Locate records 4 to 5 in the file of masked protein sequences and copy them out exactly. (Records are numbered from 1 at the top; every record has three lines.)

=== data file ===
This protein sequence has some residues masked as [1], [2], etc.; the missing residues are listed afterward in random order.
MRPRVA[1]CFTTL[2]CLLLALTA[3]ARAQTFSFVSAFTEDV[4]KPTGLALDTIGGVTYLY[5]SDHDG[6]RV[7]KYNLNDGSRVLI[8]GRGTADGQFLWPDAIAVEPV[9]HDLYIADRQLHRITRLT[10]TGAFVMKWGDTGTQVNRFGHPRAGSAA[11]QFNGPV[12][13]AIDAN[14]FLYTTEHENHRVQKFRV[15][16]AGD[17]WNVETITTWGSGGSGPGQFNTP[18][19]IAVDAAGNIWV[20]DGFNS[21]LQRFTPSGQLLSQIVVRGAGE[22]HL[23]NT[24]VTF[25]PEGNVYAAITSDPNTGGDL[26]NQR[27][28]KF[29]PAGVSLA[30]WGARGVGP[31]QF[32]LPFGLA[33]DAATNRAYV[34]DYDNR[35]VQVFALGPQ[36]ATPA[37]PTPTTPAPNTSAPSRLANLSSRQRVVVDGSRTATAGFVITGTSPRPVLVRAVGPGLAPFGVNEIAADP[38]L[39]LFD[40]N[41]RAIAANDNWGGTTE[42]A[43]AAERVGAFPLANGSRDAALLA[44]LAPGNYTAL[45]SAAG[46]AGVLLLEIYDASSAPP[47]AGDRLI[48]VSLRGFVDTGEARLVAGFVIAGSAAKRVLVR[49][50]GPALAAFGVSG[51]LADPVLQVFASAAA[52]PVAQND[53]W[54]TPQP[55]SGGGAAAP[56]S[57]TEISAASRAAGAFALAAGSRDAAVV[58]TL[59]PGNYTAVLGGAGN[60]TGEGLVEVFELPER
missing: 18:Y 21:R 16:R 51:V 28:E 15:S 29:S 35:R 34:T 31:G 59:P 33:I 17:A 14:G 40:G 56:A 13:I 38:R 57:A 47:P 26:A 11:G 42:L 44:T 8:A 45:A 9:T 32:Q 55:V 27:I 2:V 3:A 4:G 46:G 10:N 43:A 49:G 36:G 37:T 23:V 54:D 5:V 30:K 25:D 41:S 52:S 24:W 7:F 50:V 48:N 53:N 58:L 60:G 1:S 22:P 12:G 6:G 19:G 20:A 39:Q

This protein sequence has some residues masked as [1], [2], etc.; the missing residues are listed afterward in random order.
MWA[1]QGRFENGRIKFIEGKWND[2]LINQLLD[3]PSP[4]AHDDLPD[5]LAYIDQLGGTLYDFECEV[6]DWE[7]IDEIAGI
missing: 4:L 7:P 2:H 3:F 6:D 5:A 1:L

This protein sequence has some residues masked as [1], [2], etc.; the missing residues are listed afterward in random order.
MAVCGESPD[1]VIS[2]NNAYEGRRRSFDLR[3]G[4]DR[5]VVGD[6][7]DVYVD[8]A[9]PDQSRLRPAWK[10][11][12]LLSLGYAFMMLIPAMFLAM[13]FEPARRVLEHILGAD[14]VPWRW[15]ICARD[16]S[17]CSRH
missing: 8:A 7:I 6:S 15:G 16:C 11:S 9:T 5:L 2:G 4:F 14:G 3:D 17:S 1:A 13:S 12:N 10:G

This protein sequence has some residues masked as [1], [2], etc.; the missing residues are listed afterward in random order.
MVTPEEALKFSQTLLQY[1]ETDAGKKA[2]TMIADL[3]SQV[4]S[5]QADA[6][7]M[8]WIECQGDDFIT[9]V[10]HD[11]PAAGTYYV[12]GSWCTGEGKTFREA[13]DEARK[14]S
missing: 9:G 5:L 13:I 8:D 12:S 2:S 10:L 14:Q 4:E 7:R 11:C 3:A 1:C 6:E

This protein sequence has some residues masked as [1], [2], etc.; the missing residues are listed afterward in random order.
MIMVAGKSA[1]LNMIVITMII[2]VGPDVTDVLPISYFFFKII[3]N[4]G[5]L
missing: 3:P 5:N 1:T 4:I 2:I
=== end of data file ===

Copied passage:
This protein sequence has some residues masked as [1], [2], etc.; the missing residues are listed afterward in random order.
MVTPEEALKFSQTLLQY[1]ETDAGKKA[2]TMIADL[3]SQV[4]S[5]QADA[6][7]M[8]WIECQGDDFIT[9]V[10]HD[11]PAAGTYYV[12]GSWCTGEGKTFREA[13]DEARK[14]S
missing: 9:G 5:L 13:I 8:D 12:S 2:S 10:L 14:Q 4:E 7:R 11:C 3:A 1:C 6:E

This protein sequence has some residues masked as [1], [2], etc.; the missing residues are listed afterward in random order.
MIMVAGKSA[1]LNMIVITMII[2]VGPDVTDVLPISYFFFKII[3]N[4]G[5]L
missing: 3:P 5:N 1:T 4:I 2:I